Freedom, justice, dignified living… these are the main demands of the revolution against Al Assad; the revolution that broke out challenging the major powers in the region. Yet now, three years after its outbreak, despite the diversion of the revolution in several areas and despite the extreme suffering and humiliation by Assad forces and his allies, revolutionists are still trying to implement and enhance the concepts of the revolution.
Any step to be taken must help the country in overcoming the impasse it has reached; and support its unarmed people making their demands. The city of Daraya has reached a crossroad, to stand steadfast against Assad legion, or to agree to a truce; which crossroads the city takes does not matter. What is vitally important is to ensure choosing a path that will preserve the dignity of its people and its fighters after two years of displacement and fighting.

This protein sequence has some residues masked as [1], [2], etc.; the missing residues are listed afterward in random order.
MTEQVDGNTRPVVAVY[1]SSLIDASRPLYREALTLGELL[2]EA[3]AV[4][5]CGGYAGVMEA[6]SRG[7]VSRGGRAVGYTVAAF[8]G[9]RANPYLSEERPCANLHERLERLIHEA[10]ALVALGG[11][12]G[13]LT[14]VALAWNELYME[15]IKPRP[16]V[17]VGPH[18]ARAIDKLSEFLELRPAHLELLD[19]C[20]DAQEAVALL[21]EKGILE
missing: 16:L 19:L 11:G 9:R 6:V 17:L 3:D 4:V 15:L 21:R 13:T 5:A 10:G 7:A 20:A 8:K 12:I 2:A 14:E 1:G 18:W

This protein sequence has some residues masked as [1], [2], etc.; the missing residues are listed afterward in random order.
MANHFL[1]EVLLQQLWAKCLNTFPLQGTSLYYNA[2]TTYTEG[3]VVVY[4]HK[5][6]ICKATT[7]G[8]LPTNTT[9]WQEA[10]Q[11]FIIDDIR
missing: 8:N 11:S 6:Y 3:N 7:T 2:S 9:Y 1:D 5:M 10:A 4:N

Reaching an honorable truce agreement will help the city grow in stature and will help the fighters to strengthen their position and redeploy, and to draw new long-term military and political strategies that will bring the city to safety.
The revolution’s military advantage cannot be measured by numbers of causalities or the size of controlled areas. Military advancement may help the revolution achieve its demands, yet true revolution lies in the amount of change it brings and lives it saves. A revolution holds whoever commits violations accountable fortheir actions. A true revolution does not justify rebels targeting Damascus with arbitrary mortar shelling endangering the lives of military and civilians alike while it condemns Assad shelling revolted areas.
A similar scenario occurred in Arsal, Lebanon, where some of the Syrian opposition fighters tried to rescue a military leader from detention, indifferent to the fact that Arsal is a breathing room for Qalamoun, refuge for thousands of displaced Syrians and a medical center for the injured. Then how could a “revolutionist” drag this place into the vicious war?!
Such actions are still limited to specific groups among the opposition; however, once they spread among other factions, it would be a success for Alassad in destroying the concept of revolution among the opposition, and in generating other “Assads” who will enter a competition with him for human rights violations. It would also provide Alassad with an excuse to present to the international community to attack the opposition.